Changing anticipated return won’t solve pension problem

We don’t know if the move acting state Treasurer Elizabeth Muoio made in regard to assumptions of the rate of return on investments for the state pension will start to solve New Jersey’s most burdensome — and, potentially, most destructive — problem.

We’ll give it time to see if the stock markets participate and give New Jersey the 7.5 percent returns it needs.

But we do feel it’s safe enough to say this: Gov. Phil Murphy still hasn’t released a definitive plan to fix the pension shortfall, something he repeatedly hinted at when he said the state must “meet its obligations” involving pension payments during the campaign.

That’s not surprising. Spoiler alert: Murphy likely does not have the answer to how he is going to fund some of his other campaign issues — education and transportation, for starters. It’s Campaigning 101. And both sides do it.

Speaking of the parties, here’s something else that shouldn’t be considered a surprise: The parties seemingly have flip-flopped their positions on funding the pension now that they have exchanged the power seat.

Muoio was not immediately available for comment, but the feeling on her side of the aisle was that she wasn’t raising the expected rate of return from 7 percent to 7.5 percent, but rather lowering it just a bit. Remember, it was at 7.65 percent until former Gov. Chris Christie, in one of his final moves in office, lowered the expected rate of return from pension investments from 7.65 percent to 7 percent.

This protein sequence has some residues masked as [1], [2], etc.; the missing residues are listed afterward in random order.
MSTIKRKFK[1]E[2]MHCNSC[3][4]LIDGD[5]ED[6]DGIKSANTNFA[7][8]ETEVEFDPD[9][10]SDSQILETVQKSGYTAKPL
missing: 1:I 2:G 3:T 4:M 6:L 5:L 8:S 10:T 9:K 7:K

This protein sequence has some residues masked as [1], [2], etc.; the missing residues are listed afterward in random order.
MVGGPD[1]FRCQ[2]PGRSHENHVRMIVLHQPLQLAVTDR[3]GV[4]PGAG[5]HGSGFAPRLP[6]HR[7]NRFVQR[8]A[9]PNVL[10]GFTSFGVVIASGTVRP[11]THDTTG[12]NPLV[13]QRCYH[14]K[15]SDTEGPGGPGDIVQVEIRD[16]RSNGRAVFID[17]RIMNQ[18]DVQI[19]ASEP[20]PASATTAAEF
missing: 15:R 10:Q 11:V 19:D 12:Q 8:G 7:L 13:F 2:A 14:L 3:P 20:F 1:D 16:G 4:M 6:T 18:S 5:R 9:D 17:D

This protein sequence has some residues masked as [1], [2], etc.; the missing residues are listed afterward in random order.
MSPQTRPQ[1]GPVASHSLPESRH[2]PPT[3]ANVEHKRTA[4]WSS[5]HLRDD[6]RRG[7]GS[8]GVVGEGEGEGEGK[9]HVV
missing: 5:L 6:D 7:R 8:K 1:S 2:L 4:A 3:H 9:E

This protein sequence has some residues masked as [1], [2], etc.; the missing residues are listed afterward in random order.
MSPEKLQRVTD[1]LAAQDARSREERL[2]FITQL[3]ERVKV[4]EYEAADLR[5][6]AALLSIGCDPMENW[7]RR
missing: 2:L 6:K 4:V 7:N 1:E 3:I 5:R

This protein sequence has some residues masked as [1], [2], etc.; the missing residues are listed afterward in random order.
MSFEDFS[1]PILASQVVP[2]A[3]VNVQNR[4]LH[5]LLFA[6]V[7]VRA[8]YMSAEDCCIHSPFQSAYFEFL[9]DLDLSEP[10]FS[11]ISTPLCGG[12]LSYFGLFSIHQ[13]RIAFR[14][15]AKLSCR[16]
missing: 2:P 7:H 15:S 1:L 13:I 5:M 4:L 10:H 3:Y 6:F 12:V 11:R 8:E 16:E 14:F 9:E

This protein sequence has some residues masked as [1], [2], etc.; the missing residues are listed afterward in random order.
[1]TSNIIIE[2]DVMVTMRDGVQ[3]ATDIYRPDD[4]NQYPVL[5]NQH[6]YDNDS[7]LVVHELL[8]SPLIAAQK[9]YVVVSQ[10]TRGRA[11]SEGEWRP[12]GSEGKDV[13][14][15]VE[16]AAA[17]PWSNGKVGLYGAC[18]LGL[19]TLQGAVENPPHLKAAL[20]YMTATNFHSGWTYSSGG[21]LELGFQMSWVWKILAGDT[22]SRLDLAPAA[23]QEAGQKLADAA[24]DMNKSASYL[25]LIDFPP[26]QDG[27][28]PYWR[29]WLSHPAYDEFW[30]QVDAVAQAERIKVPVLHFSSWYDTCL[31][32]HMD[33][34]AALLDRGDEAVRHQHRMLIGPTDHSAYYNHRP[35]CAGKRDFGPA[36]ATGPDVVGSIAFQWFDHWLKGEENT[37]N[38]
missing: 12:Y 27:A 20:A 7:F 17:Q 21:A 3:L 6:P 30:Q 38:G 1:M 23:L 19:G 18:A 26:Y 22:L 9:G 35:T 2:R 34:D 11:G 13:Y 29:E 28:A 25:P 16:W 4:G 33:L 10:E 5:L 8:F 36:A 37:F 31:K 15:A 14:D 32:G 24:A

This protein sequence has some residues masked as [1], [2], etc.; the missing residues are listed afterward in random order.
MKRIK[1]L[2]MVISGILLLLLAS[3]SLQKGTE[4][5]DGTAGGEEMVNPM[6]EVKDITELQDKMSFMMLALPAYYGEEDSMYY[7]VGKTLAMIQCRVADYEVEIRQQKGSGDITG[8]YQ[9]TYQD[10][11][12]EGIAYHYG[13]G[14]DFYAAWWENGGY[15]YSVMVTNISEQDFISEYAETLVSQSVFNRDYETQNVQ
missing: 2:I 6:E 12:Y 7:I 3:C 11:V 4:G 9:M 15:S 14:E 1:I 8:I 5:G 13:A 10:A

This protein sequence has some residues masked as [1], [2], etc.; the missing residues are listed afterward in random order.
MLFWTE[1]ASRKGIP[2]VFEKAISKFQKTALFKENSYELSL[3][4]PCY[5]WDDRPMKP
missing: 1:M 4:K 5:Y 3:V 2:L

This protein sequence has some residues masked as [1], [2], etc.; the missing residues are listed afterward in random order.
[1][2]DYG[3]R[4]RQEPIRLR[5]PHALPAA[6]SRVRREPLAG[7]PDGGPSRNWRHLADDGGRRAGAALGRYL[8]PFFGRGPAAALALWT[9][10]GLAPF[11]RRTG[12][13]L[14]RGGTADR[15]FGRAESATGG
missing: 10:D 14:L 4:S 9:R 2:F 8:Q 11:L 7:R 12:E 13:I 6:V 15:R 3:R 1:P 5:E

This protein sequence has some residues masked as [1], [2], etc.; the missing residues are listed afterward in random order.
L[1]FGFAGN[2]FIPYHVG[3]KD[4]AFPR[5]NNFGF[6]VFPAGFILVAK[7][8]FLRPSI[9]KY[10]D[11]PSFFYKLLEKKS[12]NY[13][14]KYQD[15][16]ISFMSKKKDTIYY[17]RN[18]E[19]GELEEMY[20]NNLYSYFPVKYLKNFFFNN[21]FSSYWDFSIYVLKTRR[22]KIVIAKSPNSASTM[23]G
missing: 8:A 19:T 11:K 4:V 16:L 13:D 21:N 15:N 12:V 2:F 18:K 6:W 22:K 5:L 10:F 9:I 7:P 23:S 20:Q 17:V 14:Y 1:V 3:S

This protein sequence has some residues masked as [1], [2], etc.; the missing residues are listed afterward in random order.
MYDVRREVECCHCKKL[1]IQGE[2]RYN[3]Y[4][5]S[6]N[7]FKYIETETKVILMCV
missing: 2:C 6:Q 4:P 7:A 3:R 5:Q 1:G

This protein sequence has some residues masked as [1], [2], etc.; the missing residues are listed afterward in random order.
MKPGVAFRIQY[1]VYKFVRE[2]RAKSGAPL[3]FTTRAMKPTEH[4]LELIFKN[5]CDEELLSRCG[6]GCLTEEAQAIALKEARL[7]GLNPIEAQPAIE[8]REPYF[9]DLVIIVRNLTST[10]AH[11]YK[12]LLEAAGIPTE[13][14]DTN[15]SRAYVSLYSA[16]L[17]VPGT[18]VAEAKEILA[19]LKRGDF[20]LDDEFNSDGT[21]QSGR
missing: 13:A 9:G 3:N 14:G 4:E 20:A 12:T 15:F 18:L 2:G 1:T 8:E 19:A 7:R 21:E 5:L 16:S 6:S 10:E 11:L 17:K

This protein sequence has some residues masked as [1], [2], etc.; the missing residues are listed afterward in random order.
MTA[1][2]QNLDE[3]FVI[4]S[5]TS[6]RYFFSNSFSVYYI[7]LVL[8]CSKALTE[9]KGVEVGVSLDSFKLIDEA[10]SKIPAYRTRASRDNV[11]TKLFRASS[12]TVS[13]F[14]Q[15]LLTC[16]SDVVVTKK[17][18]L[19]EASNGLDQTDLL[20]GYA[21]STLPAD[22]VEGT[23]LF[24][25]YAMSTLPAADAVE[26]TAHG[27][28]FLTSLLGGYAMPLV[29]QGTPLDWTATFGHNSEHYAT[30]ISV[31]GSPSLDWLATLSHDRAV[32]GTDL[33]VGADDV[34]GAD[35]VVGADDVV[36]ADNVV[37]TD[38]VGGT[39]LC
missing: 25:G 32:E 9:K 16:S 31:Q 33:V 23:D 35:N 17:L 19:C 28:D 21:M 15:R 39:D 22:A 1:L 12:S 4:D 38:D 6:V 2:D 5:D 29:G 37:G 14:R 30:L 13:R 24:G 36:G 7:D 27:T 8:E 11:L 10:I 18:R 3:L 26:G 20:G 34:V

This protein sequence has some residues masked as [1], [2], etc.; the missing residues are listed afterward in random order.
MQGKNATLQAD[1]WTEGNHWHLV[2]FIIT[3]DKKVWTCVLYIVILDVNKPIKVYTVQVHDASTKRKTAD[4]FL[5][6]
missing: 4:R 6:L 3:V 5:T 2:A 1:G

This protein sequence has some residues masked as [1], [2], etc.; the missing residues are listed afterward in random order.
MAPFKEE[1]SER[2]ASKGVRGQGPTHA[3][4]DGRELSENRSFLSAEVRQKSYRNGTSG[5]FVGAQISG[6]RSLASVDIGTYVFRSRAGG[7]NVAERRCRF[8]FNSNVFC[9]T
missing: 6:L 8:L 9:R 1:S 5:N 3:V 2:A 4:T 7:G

That massive drop was due to cause huge harm to local municipalities, which would have had to find $400 million more in pension payments, some reports said.

Muoio, in a released statement, said it would cause “undue stress” —  as if there is any easy way to close the colossal pension shortfall. Under Muoio’s proposal, the assumed rate of return will gradually drop until it hits 7 percent in 2023. Seems fair.

Except to Republicans, who seemingly had no issue with Christie underfunding the pension for eight years. They now have a different view.

Republican State Chairman Doug Steinhardt criticized the move and called for Muoio’s nomination as state treasurer to be turned down. He knows that won’t happen.

It was pure political bluster.

Looking for a nonpartisan voice, we turned to Moody’s, one of the major ratings services, which dropped New Jersey’s bond rating 11 times in the Christie administration — mostly because of the state’s huge and underfunded pension issue.

Moody’s analyst Tom Aaron, in a statement, said New Jersey’s new assumption would be “a credit negative” — mostly because the assumption is higher than those of other large public pension funds.

Aaron said New Jersey would be viewed more favorably if it forced more contributions.

The truth is, New Jersey can only be viewed more favorably if it comes up with a real solution.

A reader offered this one: Start this year’s budget process with zero-based budgeting, assume that nothing but debt obligations are sacred, and go from there: Auction off underutilized state assets and mandate budget cuts from each agency for starters, and go from there.

We don’t know if such an idea would make a difference for the pension. That may be an unwinnable game. But such drastic measures would offer a fresh start. And that’s what New Jersey needs.